Usage of sidewall bearing pressure factor

Generally, manufacturers do also consider the influence of the weight correction factor when calculating the sidewall bearing pressure.

In Cableizer, this is considered with the sidewall bearing pressure factor f_rad, which can be optionally selected. Its calculations is always dependent on the weight correction factor, but it can be applied to the calculations independently of the weight correction factor. A normal use case is to either apply both f_wc and f_rad or none of them.

The following examples are calculated with a cable with an outer diameter of 37 mm and a conduit with an inner diameter of 150 mm.

The sidewall bearing pressure F_rad is proportional to the sidewall bearing pressure factor and the pulling force. The pulling force F_pull itself is proportional to the weight correction factor and the gravitational force. The gravitational force F_g itself is proportional to the number of cables N_c being pulled together.

As a consequence, the factor f_rad⋅f_wc⋅N_c indicates to what extent the sidewall bearing pressure is increased as compared to the case where a single cable is being pulled.

Cable Pulling Configuration Table

The above figures show that the sidewall bearing pressure on the most exposed cable is increasing steadily with an increasing number of cables being pulled. As expected, cradled configurations do have lower sidewall bearing pressures than when the cables are more organized (3 cables triangular/triplex or 4 cables diamond/quadruplex).

Conduit jamming ratio

Jamming is the wedging of three unbound cables when pulled into a conduit. This usually occurs because of crossovers when the cables twist or are pulled around bends. The conduit jamming ratio is the ratio of the conduit inner diameter Di_d and the cable outside diameter D_e. When calculating jamming probabilities, a 5% factor is used to account for the oval cross-section of conduit bends. The cable diameters should be measured, since actual diameters may vary from the published nominal values.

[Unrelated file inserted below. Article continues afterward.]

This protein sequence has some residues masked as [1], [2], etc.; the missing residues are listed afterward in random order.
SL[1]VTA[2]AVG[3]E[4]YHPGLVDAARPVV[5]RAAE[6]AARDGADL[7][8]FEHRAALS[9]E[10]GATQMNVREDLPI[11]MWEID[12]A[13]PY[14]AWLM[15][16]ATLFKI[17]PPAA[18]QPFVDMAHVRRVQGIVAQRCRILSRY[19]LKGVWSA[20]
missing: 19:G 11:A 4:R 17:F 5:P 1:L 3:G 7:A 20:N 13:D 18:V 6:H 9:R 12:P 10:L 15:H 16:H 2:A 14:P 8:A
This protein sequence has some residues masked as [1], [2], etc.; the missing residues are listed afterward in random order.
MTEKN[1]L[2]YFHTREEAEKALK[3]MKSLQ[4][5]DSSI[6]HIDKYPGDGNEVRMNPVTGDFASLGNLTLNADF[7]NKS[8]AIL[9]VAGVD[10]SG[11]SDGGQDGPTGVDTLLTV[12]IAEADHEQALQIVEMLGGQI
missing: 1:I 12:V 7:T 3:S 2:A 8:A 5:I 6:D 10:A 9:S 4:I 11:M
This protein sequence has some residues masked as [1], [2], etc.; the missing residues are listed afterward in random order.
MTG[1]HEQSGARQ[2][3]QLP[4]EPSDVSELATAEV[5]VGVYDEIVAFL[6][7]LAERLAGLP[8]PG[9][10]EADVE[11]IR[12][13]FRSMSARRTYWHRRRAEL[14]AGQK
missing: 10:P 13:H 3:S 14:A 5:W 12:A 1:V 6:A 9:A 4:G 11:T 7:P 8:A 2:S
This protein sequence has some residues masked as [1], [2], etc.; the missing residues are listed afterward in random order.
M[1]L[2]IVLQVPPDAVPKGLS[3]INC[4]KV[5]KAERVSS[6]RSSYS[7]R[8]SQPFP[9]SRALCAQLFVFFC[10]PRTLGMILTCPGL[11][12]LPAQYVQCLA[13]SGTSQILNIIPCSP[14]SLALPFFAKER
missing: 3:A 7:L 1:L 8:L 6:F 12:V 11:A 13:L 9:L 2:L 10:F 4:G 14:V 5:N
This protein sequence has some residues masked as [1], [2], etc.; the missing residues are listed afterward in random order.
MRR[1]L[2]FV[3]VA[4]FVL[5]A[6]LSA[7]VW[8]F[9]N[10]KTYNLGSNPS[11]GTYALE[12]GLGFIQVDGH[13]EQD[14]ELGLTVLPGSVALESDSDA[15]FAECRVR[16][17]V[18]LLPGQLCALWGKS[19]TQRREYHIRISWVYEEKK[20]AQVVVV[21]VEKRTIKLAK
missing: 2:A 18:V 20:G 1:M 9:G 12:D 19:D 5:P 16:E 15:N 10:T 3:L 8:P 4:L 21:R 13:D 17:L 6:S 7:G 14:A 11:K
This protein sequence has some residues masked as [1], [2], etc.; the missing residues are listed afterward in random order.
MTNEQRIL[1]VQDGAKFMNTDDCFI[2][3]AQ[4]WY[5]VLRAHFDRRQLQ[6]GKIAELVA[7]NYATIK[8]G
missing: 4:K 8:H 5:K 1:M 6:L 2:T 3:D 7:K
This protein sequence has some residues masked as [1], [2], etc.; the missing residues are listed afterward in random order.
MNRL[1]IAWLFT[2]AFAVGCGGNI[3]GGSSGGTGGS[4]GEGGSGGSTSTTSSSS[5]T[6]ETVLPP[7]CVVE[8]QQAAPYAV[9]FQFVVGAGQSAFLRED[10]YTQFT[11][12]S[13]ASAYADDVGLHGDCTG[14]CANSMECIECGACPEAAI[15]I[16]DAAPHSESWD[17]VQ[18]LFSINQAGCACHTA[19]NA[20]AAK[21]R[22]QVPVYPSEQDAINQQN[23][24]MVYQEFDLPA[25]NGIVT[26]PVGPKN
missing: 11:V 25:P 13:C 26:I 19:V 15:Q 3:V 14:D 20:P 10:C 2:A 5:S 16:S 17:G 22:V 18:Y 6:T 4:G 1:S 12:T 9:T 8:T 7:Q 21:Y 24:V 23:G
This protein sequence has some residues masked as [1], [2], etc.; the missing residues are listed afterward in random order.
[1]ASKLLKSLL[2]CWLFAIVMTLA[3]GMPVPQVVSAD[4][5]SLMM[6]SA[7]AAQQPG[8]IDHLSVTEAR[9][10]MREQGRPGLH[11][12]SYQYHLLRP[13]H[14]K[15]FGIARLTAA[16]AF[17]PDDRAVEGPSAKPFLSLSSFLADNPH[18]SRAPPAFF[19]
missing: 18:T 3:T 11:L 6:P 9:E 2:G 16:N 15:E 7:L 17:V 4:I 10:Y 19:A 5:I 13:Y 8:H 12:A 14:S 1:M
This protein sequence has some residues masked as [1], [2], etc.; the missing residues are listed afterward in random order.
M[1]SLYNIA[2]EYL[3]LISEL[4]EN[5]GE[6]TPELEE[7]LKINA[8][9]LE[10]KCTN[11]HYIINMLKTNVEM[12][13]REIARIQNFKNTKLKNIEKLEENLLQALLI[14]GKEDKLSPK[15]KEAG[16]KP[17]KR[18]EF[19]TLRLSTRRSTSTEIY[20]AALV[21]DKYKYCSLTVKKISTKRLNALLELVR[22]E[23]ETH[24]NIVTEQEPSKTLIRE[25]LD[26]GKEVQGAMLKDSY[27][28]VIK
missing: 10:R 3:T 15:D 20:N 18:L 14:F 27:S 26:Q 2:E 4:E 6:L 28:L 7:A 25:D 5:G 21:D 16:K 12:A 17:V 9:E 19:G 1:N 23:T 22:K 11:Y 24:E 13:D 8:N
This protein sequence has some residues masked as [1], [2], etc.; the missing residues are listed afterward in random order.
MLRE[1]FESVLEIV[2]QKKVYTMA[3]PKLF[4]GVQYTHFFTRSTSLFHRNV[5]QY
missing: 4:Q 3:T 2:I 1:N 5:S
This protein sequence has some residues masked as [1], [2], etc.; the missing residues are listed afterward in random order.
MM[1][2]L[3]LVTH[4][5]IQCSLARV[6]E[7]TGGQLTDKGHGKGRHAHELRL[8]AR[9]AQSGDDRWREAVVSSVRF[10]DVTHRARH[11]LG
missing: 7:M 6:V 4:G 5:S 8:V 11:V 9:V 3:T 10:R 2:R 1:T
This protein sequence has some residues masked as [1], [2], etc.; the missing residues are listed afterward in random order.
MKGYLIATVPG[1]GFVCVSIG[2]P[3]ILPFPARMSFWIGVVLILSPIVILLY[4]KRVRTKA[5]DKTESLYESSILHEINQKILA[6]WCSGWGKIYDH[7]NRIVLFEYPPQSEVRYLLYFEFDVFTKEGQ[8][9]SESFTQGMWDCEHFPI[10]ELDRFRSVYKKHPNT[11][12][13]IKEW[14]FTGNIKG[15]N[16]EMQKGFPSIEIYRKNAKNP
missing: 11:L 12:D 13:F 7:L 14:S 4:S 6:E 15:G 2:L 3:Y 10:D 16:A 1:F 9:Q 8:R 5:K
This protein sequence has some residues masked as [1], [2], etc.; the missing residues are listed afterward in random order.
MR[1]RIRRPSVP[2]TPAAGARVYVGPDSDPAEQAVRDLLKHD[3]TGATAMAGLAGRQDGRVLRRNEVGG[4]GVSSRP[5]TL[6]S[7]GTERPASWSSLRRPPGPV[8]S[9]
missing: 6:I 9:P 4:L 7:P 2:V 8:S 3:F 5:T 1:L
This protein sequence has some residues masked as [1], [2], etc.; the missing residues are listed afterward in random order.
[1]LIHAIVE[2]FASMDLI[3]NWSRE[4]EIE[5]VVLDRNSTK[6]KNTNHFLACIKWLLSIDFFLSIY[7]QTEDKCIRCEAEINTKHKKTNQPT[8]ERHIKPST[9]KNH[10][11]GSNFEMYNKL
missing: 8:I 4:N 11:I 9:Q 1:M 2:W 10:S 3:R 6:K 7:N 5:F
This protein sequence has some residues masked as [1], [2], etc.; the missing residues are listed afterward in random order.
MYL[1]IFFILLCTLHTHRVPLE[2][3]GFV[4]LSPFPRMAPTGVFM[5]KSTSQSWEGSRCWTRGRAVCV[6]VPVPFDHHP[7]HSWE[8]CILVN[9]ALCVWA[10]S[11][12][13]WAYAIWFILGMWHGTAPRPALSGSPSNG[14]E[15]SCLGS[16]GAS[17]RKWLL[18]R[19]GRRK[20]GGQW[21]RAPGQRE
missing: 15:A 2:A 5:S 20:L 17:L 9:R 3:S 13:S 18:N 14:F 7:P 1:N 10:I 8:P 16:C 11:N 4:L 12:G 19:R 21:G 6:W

Cableizer indicates the risk for jamming according to the following table. As shown, different references use different ranges for quantifying the jamming risk. Cableizer does only indicate the jamming ratio for Three cables unbound because even while jamming can occur when pulling four or more cables into a conduit, the probability is very low.

Disclaimer

Always follow the instructions from the cable manufacturer when preparing your cable pull. While some manufacturers disregard the use of the weight correction factor (example I from Brugg Cables), others include it in their calculations (example II from Southwire). In Cableizer, both options can conveniently be calculated.

Cableizer specifically disclaims any warranties, including, but not limited to, the implied warranties of merchantability, accuracy, or fitness for any particular purpose of its calculation results.

The original article can be found on LinkedIn here

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View the other blogs in the Cable Pulling Blog Series below:


Cable Pulling & Laying Equipment